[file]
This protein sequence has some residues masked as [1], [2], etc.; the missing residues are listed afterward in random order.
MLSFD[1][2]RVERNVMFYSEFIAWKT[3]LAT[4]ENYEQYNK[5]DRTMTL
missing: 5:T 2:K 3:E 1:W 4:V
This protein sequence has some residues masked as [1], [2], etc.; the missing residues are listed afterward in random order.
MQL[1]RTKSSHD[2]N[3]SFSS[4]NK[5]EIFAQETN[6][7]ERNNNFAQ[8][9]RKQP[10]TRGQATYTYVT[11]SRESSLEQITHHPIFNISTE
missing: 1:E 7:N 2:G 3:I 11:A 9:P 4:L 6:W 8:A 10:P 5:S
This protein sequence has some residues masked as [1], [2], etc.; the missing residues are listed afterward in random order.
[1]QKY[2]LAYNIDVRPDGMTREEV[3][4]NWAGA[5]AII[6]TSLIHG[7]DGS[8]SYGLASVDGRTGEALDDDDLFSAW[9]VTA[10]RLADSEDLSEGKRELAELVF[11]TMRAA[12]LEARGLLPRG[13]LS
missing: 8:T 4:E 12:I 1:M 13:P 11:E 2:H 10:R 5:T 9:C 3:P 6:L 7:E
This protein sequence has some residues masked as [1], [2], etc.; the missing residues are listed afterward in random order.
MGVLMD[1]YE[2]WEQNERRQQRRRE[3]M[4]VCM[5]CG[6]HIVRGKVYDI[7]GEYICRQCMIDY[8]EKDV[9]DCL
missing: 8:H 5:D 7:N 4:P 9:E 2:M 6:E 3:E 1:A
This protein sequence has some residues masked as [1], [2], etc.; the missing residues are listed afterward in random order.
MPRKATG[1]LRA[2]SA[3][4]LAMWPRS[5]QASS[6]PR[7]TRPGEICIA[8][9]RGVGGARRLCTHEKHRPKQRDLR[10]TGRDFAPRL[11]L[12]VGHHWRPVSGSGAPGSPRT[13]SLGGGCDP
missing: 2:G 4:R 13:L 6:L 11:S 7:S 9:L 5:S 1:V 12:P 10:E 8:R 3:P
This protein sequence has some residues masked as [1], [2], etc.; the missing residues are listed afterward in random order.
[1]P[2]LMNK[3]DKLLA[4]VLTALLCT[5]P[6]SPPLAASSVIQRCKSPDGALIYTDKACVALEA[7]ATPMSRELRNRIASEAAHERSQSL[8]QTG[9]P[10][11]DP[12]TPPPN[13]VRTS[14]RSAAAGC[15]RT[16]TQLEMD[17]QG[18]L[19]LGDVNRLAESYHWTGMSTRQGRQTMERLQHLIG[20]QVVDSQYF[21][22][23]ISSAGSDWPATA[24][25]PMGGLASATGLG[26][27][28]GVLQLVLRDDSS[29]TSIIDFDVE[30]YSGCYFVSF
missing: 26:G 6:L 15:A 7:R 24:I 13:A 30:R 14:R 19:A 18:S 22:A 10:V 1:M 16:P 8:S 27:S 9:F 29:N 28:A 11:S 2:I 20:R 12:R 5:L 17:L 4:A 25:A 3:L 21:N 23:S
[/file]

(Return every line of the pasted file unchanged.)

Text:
This protein sequence has some residues masked as [1], [2], etc.; the missing residues are listed afterward in random order.
MLSFD[1][2]RVERNVMFYSEFIAWKT[3]LAT[4]ENYEQYNK[5]DRTMTL
missing: 5:T 2:K 3:E 1:W 4:V
This protein sequence has some residues masked as [1], [2], etc.; the missing residues are listed afterward in random order.
MQL[1]RTKSSHD[2]N[3]SFSS[4]NK[5]EIFAQETN[6][7]ERNNNFAQ[8][9]RKQP[10]TRGQATYTYVT[11]SRESSLEQITHHPIFNISTE
missing: 1:E 7:N 2:G 3:I 11:A 9:P 4:L 6:W 8:A 10:P 5:S
This protein sequence has some residues masked as [1], [2], etc.; the missing residues are listed afterward in random order.
[1]QKY[2]LAYNIDVRPDGMTREEV[3][4]NWAGA[5]AII[6]TSLIHG[7]DGS[8]SYGLASVDGRTGEALDDDDLFSAW[9]VTA[10]RLADSEDLSEGKRELAELVF[11]TMRAA[12]LEARGLLPRG[13]LS
missing: 8:T 4:E 12:I 1:M 13:P 11:E 2:H 10:R 5:T 9:C 3:P 6:L 7:E
This protein sequence has some residues masked as [1], [2], etc.; the missing residues are listed afterward in random order.
MGVLMD[1]YE[2]WEQNERRQQRRRE[3]M[4]VCM[5]CG[6]HIVRGKVYDI[7]GEYICRQCMIDY[8]EKDV[9]DCL
missing: 8:H 5:D 7:N 4:P 9:E 2:M 6:E 3:E 1:A
This protein sequence has some residues masked as [1], [2], etc.; the missing residues are listed afterward in random order.
MPRKATG[1]LRA[2]SA[3][4]LAMWPRS[5]QASS[6]PR[7]TRPGEICIA[8][9]RGVGGARRLCTHEKHRPKQRDLR[10]TGRDFAPRL[11]L[12]VGHHWRPVSGSGAPGSPRT[13]SLGGGCDP
missing: 2:G 4:R 13:L 6:L 11:S 7:S 9:L 5:S 1:V 12:P 10:E 8:R 3:P
This protein sequence has some residues masked as [1], [2], etc.; the missing residues are listed afterward in random order.
[1]P[2]LMNK[3]DKLLA[4]VLTALLCT[5]P[6]SPPLAASSVIQRCKSPDGALIYTDKACVALEA[7]ATPMSRELRNRIASEAAHERSQSL[8]QTG[9]P[10][11]DP[12]TPPPN[13]VRTS[14]RSAAAGC[15]RT[16]TQLEMD[17]QG[18]L[19]LGDVNRLAESYHWTGMSTRQGRQTMERLQHLIG[20]QVVDSQYF[21][22][23]ISSAGSDWPATA[24][25]PMGGLASATGLG[26][27][28]GVLQLVLRDDSS[29]TSIIDFDVE[30]YSGCYFVSF
missing: 26:G 6:L 15:A 7:R 24:I 13:A 30:R 14:R 19:A 18:S 22:A 10:V 1:M 16:P 8:S 27:S 9:F 29:N 28:A 11:S 2:I 20:R 12:R 5:L 17:L 4:A 25:A 3:L 21:N 23:S